Now We Know What “Equitable” Means

Thanks to the Progressive Republic of Oregon, we now know what “equitable” means.

A few days ago Governor Kate Brown (D, of course) signed Senate Bill 744 eliminating proficiency requirements for high school graduation. As a result, the Oregonian reports, “For the next five years, an Oregon high school diploma will be no guarantee that the student who earned it can read, write or do math at a high school level.”

Charles Boyle, the governor’s deputy communication director, explained in an email to the Oregonian that the new graduation standards will benefit “Oregon’s Black, Latino, Latina, Latinx, Indigenous, Asian, Pacific Islander, Tribal, and students of color. Leaders from those communities,” Boyle explained, “have advocated time and again for equitable graduation standards….”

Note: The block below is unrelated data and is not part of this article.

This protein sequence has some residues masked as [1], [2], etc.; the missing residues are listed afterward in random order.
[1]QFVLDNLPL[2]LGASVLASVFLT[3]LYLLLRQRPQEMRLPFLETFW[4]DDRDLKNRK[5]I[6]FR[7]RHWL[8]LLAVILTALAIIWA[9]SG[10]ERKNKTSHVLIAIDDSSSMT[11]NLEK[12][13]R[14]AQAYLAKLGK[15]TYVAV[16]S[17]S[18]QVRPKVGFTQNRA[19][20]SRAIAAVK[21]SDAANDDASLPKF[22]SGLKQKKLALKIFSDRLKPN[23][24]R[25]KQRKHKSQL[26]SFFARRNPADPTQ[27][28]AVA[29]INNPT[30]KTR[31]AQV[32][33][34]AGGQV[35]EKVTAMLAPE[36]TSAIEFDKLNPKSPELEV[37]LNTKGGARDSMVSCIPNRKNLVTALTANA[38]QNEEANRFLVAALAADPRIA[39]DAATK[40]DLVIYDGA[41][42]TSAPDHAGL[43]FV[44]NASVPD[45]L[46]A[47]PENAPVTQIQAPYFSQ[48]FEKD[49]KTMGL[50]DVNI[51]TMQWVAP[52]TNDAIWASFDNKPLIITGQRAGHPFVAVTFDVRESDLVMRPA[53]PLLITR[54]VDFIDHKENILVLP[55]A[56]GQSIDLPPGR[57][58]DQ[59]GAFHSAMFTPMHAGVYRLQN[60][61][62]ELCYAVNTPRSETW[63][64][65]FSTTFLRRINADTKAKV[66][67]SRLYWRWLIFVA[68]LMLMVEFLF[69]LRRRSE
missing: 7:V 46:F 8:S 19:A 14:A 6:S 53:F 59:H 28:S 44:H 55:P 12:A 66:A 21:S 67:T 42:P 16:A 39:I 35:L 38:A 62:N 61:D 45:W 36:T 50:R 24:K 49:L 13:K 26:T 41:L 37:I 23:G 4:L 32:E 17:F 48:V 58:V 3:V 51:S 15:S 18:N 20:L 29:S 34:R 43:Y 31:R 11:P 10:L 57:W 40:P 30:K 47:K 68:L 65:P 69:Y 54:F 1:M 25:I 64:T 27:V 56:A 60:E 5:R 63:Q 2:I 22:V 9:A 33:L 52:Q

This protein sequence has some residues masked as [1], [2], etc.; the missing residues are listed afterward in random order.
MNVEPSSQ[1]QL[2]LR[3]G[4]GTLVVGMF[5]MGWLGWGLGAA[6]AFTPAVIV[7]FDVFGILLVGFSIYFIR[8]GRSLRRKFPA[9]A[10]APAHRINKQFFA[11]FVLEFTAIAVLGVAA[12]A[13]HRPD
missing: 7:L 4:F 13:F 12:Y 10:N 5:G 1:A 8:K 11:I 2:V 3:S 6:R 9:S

Boyle leaves some questions unanswered — are “Latino,” “Latina,” and “Latinx” really three separate “communities” (assuming “Latinx” is anything at all)? Are “Indigenous” and “Tribal” really two” — but at least he has clarified what Democrats mean by “equitable” standards. They are not standards that apply equally to all but the absence of standards. Oregon reveals just how low the lowest common denominator can be forced to go.

Say What?